Present and future fuels
Present and future fuels in the shipping industry: Methanol
An introduction to methanol and the role it can play in the shipping industry’s shift away from traditional fossil fuels.
Over the past couple of months, we’ve looked at the most common fuels used in the marine industry as it shifts towards a net-zero future. We’ve already looked at the pros and cons of diesel and LNG as more traditional options, but methanol can also play an integral part in the move towards greener shipping. Read on to discover more about what methanol has to offer.
Methanol is an organic chemical and alcohol, made up of four parts hydrogen, one part oxygen and one part carbon. It can be created from natural gas, biomass or recycled carbon dioxide, and its versatility, abundance and cost-effectiveness make it a possible option when it comes to replacing diesel in the shipping industry.
The benefits of methanol
Methanol is already available today in small quantities based on biological feedstocks as a green fuel. This means that implementation from a well-to-wake perspective can be realised much earlier than other alternative fuels such as ammonia.
As with LNG and the other future fuels we’ll be looking at, one of the main benefits of methanol is the fact it has considerably lower emissions than traditional heavy fuel oil. That includes emissions such as sulfur oxide, nitrogen oxide and particulate matter, making it a suitable option for shipping as the industry works towards IMO 2050. It’s not carbon-free, although it is a lot cleaner than diesel.
Methanol can be used in a variety of engines, including traditional internal combustion engines and fuel cells, with the humble turbocharger continuing to play a supporting role in boosting efficiency, making it a cost-effective choice for ship owners and operators. It is also non-corrosive, reducing the risk of damage to fuel tanks and other ship components over time.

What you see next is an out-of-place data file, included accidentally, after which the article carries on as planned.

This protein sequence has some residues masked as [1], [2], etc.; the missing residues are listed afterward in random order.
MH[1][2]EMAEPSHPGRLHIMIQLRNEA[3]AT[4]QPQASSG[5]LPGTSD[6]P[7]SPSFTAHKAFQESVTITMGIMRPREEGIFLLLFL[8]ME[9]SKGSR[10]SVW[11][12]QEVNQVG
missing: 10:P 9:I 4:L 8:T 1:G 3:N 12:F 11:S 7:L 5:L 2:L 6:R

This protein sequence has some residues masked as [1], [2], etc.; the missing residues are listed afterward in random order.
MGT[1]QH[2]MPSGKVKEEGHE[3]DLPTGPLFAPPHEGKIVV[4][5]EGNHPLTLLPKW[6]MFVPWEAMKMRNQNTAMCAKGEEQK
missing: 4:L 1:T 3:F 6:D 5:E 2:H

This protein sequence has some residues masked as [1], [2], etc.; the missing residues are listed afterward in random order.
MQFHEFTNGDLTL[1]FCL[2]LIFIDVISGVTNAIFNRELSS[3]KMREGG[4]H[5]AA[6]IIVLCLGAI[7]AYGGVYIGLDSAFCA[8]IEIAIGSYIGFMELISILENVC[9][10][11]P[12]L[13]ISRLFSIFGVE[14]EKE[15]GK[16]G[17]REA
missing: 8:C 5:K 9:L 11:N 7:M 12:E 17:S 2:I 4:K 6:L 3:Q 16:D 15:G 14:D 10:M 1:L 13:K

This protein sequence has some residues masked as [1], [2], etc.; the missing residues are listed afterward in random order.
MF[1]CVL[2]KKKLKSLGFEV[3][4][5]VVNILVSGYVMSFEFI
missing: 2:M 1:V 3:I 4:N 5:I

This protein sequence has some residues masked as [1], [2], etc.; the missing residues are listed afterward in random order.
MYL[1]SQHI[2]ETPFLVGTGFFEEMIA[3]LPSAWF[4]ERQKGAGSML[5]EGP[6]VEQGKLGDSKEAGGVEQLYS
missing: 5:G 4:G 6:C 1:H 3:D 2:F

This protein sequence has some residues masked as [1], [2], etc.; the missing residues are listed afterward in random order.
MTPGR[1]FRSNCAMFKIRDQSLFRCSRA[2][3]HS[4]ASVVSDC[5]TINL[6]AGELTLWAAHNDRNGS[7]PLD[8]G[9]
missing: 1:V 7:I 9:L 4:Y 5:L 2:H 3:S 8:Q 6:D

The challenges of using methanol
Although currently available in small quantities, there are challenges to producing methanol on a large scale. Methanol can either be produced from biological sources, which are limited, or using green hydrogen and a large-scale CO2 capture system, which we’re still several years away from realizing. Once the infrastructure is established, however, it’s likely to preserve methanol as a marine fuel of the future.
Energy efficiency also remains a challenge, and just like other alternative fuels, methanol features a lower energy density than diesel. This means more fuel is required to travel the same distance, with greater fuel costs as a result. Lower energy density means that solutions such as methanol, ammonia, LNG and hydrogen require larger fuel tanks than diesel, which reduces cargo space and increases weight.
How methanol compares to other fuels
Compared to LNG, ammonia and hydrogen, methanol delivers the best compromise when it comes to space and complexity of fuel storage and supply. It has a higher volumetric energy density than ammonia and hydrogen, although slightly lower than LNG, but the fact it can be stored at ambient temperatures works in its favor.
Methanol is more flammable than traditional marine fuels, which increases the risk of fire and explosion on ships. As with LNG, this means that additional safety precautions are required when handling and storing methanol.
Ultimately, however, the decisive factor for the widespread use of methanol in the shipping industry will depend the ability to produce methanol on a large scale. That means embracing green hydrogen and CO2 capture technologies, which remain an unknown factor in terms of large-scale implementation, energy requirements and costs.
Image credits: Shutterstock / Aun Photographer